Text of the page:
Battle Hymn of the Tiger Mom by Amy Chua
Genres: Parenting, Memoir, Non-fiction
Maturity Level: 3
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At once provocative and laugh-out-loud funny, Battle Hymn of the Tiger Mother ignited a global parenting debate with its story of one mother’s journey in strict parenting. Amy Chua argues that Western parenting tries to respect and nurture children’s individuality, while Chinese parents typically believe that arming children with skills, strong work habits, and inner confidence prepares them best for the future. Battle Hymn of the Tiger Mother chronicles Chua’s iron-willed decision to raise her daughters, Sophia and Lulu, the Chinese way–and the remarkable, sometimes heartbreaking results her choice inspires. Achingly honest and profoundly challenging, Battle Hymn of the Tiger Mother is one of the most talked-about books of our times.
It’s easy to see why Battle Hymn offended so many people. I know all too well how poorly dry humor comes across in the written word, especially when you don’t know the author or aren’t looking for it. And, honestly, who is looking for dry humor in a book marketed as a “parenting book”? Even aware of the satirical nature of the book, and even as a person with the driest sense of humor, I often had a hard time telling when Amy Chua was joking.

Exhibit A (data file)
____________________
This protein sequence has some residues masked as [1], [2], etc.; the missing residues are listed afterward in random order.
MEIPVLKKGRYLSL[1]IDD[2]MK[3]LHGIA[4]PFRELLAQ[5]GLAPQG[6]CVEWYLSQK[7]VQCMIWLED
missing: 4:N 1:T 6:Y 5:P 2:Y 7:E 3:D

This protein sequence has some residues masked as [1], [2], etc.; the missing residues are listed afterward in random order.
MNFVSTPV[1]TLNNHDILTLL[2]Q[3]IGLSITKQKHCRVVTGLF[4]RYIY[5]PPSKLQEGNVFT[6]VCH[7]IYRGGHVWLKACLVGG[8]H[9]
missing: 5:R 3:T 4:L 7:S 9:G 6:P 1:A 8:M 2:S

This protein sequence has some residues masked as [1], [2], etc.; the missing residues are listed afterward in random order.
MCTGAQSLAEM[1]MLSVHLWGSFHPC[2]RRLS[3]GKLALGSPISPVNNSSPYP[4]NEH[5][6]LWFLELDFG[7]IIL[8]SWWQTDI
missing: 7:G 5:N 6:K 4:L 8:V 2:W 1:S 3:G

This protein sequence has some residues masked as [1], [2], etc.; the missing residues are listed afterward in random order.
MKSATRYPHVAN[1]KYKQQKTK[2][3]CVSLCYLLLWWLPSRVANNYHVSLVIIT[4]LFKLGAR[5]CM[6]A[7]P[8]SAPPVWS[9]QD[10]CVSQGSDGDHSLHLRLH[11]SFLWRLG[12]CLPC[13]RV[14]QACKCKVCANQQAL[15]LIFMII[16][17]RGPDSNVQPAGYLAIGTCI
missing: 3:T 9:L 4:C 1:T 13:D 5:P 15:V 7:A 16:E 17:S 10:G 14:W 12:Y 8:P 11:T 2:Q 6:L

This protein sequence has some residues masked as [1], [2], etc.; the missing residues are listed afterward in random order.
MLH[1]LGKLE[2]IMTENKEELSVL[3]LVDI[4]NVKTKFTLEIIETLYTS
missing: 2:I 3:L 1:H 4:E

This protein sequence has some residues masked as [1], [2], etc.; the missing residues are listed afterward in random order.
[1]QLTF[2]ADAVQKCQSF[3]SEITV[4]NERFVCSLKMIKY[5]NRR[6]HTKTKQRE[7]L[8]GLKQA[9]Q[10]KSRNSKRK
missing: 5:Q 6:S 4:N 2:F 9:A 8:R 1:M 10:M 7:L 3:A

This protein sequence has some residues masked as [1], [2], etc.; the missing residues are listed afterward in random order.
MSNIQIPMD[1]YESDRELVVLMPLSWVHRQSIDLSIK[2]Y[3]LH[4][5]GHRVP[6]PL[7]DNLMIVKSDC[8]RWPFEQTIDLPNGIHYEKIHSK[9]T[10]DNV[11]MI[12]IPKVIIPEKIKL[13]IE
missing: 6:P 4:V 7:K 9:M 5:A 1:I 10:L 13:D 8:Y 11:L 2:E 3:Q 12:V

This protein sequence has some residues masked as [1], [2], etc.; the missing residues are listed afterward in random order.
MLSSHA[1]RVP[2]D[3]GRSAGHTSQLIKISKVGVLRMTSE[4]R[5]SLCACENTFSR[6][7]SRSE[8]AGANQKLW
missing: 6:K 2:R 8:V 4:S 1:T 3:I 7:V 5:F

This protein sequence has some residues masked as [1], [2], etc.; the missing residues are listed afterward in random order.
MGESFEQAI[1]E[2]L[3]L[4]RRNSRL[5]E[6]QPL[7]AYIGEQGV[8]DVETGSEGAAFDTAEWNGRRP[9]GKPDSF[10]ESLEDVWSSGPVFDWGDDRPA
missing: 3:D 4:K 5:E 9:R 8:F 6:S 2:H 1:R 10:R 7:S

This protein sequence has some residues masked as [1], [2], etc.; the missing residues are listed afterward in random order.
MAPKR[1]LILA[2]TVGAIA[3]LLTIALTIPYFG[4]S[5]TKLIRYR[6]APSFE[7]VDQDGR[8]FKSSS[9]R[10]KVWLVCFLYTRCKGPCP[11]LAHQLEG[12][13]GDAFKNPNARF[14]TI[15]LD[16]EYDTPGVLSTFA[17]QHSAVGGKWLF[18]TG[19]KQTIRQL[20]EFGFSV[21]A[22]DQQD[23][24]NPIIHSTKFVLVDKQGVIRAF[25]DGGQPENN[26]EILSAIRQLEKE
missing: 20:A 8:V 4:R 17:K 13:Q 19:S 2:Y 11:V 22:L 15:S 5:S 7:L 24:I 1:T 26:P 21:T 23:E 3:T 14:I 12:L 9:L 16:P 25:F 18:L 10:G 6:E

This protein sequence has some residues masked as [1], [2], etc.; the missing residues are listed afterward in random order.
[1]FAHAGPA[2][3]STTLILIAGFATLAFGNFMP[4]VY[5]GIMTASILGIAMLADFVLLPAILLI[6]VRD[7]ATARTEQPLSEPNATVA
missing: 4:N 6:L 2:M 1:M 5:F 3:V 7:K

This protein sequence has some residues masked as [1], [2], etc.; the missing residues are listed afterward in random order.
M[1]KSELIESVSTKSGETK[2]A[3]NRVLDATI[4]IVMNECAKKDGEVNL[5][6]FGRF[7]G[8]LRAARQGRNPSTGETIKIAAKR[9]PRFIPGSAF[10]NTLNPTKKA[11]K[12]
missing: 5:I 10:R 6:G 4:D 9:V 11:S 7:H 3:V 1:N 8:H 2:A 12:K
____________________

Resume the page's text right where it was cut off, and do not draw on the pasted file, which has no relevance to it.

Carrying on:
That being said, Battle Hymn was really more memoir than parenting book, and it was an honest, touching, funny memoir. Her parenting choices were hilarious in their extremity, especially to a music teacher like me. I completely understand exactly why she did what she did, though I would never make those choices myself. And clearly her daughters turned out the better for it.
While I disagreed with Chua’s philosophy that childhood is a chance to prepare for a successful adulthood rather than have fun, I completely agreed with the philosophy that children are capable of so much more than we give them credit for (and that most activities are more fun when you’re amazing at them). I also think they deserve the opportunity to be pushed and challenged, even if I would challenge a little less than Amy Chua did. And I really admire her guts to put what she knew would be such a controversial parenting style into print. She put her credibility as a parent on the line, something few people are brave enough to do. And while most of America hated her for it, I applaud her.